The more I look at the stories surrounding the loan of Oriol Romeu to Valencia CF, the more I think that he's played his last game for Chelsea Football Club. While on paper it may only be a loan, just about everything about it actually screams future permanent transfer.
Romeu is basically the Spanish Crown Prince of Aragón at this point. Born in a small town halfway between Barcelona and Valencia, he can soon claim to have played in both. He spent his pre-teens at RCD Espanyol, then upgraded to FC Barcelona as a teenager. His progress through the ranks for both club and country was steady and unrelenting. His transfer to Chelsea (and away from the long shadow Sergio Busquets) came out of the blue; hardly anyone knew who he was although André Villas-Boas was a fan. Later, Benítez was, too. Unfortunately for young Oriol, neither manager could do much about the constant stream of injuries that culminated in a blown ACL last December.
All along it turns out, Valencia CF were keen as well. Superdeporte reports that Romeu had wasted no time in considering any other destinations than Valencia for this year's loan and that the club had tried to sign him twice before already. The first time they lost out to Chelsea, the second time they lost out to the aforementioned ACL injury and the fact that Romeu was preferred once again.
Now that they got their man, Valencia announced Romeu with fanfare reserved for significant signings. About 2000 people showed up when he was paraded around publicly at the Mestalla. The acquisition has been met with near universal approval and excitement based on a quick glance at supporters' comments. Romeu himself seems very excited, partly thanks to Juan Mata's glowing reviews, and believes that he's doing the right thing for his career.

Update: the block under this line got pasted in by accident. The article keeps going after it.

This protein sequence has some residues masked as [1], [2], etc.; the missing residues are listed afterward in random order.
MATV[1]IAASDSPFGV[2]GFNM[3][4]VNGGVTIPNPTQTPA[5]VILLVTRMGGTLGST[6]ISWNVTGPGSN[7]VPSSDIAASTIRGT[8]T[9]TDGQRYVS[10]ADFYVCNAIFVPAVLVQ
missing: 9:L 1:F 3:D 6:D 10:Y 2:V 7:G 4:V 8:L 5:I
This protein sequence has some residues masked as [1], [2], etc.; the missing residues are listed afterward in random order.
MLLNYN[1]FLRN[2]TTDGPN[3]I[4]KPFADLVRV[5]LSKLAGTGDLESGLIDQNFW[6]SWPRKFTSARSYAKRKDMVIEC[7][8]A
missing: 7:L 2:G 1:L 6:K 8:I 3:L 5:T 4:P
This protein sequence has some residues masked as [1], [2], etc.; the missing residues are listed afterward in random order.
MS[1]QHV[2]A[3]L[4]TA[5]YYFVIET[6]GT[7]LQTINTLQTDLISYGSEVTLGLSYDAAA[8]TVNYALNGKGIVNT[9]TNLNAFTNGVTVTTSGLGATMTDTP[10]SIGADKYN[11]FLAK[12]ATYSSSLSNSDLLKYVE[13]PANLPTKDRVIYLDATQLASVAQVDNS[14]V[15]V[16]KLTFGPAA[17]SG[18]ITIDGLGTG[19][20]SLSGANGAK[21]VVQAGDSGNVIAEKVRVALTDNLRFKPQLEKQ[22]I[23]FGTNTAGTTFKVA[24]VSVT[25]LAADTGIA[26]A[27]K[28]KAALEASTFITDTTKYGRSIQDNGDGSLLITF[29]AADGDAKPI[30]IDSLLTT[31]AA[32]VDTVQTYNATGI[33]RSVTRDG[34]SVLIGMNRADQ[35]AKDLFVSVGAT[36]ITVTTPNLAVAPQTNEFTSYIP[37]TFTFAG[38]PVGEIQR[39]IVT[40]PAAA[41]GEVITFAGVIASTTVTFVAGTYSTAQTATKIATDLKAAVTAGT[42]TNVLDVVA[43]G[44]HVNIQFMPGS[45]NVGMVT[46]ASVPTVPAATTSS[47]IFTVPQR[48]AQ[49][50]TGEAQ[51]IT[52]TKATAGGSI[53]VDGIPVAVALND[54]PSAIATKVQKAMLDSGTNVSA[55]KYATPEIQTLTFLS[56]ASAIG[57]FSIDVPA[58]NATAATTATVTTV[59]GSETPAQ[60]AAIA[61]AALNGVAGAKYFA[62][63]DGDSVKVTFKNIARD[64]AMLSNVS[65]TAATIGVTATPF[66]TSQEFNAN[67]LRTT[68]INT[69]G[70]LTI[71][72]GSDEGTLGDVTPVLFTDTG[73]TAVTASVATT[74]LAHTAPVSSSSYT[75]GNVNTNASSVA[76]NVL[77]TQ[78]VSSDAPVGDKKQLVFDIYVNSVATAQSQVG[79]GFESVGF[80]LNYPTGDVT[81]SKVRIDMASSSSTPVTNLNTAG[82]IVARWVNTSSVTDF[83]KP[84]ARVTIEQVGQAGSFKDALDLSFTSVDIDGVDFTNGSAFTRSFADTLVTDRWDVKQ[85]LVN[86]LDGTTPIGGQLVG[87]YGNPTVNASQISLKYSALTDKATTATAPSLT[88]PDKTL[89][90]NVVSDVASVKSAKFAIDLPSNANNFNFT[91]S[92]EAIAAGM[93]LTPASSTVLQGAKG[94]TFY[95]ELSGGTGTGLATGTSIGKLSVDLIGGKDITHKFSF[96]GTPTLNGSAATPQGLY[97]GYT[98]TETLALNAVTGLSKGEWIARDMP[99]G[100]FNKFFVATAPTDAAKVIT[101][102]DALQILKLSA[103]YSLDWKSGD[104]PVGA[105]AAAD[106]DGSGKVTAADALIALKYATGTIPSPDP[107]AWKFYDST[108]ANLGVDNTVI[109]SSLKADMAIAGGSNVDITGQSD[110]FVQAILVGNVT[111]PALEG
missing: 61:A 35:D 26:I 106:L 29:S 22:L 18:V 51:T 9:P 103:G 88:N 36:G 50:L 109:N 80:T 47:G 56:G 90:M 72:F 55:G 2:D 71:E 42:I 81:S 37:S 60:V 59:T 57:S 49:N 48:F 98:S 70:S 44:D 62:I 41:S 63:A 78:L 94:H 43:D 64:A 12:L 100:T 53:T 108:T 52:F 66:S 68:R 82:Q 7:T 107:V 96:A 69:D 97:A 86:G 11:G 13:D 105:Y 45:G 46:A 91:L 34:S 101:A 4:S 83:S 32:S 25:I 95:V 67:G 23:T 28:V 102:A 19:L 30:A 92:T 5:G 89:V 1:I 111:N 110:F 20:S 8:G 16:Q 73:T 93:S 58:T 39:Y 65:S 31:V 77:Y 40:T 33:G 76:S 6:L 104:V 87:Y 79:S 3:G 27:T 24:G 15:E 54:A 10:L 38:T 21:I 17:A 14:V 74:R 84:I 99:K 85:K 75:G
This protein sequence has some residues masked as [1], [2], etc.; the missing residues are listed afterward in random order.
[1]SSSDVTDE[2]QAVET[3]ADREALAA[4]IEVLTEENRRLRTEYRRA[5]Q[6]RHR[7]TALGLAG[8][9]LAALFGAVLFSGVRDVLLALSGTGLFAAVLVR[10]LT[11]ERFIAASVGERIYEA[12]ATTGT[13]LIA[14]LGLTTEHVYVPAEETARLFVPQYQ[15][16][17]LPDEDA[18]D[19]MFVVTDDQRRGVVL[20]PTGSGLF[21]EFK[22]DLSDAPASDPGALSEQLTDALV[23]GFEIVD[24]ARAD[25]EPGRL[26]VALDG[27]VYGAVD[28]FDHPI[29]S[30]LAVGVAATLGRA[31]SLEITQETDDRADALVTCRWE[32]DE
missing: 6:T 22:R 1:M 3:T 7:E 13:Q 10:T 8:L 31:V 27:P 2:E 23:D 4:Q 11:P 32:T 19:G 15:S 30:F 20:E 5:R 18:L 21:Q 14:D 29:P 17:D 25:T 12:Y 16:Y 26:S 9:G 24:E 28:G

Valencia's sporting director Braulio Vazquez claims to have been working this deal for "many months" and that the last-minute delay was regarding a future purchase option. Chelsea's reluctance to agree to one is good business; we know that Romeu has plenty of potential and should this loan turn permanent, we would want to receive fair value in return for our initial €5 million investment. Romeu has impressed, at times tremendously, at all levels of football so far. Should his season at Valencia go as well as planned and hoped, his value will be far beyond anything that could reasonably be negotiated right now.
Everybody involved in the deal seems to be speaking and behaving with a strong undercurrent of permanence. With Romeu's contract due to run out in the summer of 2015, Chelsea will be facing a tough decision in about twelve months. A decision that I think looks ever more likely to end in a sale.